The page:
MSU, Northeast also seek private dollars

By ANDY KANENGISER

Daily Journal

TUPELO – Northeast Mississippi Community College, Mississippi State University and other institutions in the region are in high gear to raise private dollars for campus projects.

Two-year schools, like Booneville-based NMCC, which has a campaign exceeding $4.2 million, join big schools asking for private support. Northeast's drive is pumping up student scholarships and construction, said President Johnny Allen. “We are quite gratified by the response,” he said.

TUPELO – Northeast Mississippi Community College, Mississippi State University and other institutions in the region are in high gear to raise private dollars for campus projects.Two-year schools, like Booneville-based NMCC, which has a campaign exceeding $4.2 million, join big schools asking for private support. Northeast's drive is pumping up student scholarships and construction, said President Johnny Allen. “We are quite gratified by the response,” he said.

Pledging $1 million was Birmingham lawyer Archie Lamb, one of Allen's Northeast classmates in 1975. “We are thrilled,'' Allen said Monday.

At Mississippi State, “we are all facing the same issues,'' said Dennis Prescott, vice president for external affairs. “We are refocusing on the importance of private giving and our people are responding.''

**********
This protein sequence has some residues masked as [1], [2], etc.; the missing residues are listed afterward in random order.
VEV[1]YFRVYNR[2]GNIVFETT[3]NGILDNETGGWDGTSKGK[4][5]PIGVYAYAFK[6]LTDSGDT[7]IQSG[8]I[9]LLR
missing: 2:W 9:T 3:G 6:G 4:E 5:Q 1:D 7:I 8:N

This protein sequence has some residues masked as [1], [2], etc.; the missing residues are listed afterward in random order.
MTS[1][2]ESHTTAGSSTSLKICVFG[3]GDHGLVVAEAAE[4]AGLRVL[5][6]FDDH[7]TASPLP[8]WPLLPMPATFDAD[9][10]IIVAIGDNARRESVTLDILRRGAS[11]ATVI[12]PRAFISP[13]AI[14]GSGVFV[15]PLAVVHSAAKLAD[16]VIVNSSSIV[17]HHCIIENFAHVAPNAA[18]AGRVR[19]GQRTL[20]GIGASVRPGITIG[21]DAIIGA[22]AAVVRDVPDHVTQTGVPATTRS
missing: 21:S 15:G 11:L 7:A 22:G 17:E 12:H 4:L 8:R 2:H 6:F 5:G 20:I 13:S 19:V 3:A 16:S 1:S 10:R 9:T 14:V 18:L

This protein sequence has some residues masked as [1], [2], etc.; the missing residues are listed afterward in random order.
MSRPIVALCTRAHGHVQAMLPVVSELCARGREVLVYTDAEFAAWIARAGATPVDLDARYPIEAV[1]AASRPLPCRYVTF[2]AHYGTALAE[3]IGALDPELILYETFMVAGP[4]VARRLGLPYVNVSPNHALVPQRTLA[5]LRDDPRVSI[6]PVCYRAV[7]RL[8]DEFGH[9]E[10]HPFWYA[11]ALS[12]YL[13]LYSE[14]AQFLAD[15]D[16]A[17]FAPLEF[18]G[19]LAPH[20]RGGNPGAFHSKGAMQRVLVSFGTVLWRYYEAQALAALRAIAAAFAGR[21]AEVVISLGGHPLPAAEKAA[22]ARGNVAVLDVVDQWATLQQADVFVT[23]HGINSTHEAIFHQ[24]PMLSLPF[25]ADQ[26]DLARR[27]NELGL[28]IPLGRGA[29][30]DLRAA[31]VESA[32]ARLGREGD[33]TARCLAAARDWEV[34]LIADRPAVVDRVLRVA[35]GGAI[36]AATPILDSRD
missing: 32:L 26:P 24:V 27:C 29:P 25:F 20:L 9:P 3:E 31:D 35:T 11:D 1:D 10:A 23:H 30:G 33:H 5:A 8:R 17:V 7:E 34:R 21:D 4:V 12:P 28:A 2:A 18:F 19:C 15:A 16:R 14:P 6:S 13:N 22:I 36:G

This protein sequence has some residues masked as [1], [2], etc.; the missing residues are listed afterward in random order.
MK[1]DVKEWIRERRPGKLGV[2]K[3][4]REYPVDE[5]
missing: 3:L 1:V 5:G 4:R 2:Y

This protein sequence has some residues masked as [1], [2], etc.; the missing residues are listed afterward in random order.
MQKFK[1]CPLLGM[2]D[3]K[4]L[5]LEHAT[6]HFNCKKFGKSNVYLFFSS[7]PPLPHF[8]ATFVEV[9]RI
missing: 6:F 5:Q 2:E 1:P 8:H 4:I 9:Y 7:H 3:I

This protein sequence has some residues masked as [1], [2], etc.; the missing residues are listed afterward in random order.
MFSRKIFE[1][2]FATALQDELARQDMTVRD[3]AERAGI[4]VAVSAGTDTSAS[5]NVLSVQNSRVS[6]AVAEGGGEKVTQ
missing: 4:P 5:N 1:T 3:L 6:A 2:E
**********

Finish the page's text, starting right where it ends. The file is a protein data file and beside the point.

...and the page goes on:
With President Charles Lee nearing retirement, MSU is in the midst of a $400 million fund drive that's reached the $280 million mark and is well ahead of schedule with three years left. Lee said he hopes to see a big gift for the Honors College before he steps down in May.

At MSU, private donors also have helped with a $16 million gift to expand McCool Hall that houses the College of Business and Industry. It's part of a campaign dubbed the “State of the Future.'' Other funds are for endowed faculty positions and scholarships.

Itawamba Community College, with campuses in Fulton and Tupelo, is also raising private money through an annual drive with more than $200,000 coming in each year, said Will Bunch, director of institutional advancement. Most of it is for scholarships. Donors are typically alumni, faculty and staff, businesses and foundations. With state dollars shrinking “every little bit helps,'' Bunch said.

Contact Andy Kanengiser at 678-1590 or andy.kanengiser@djournal.com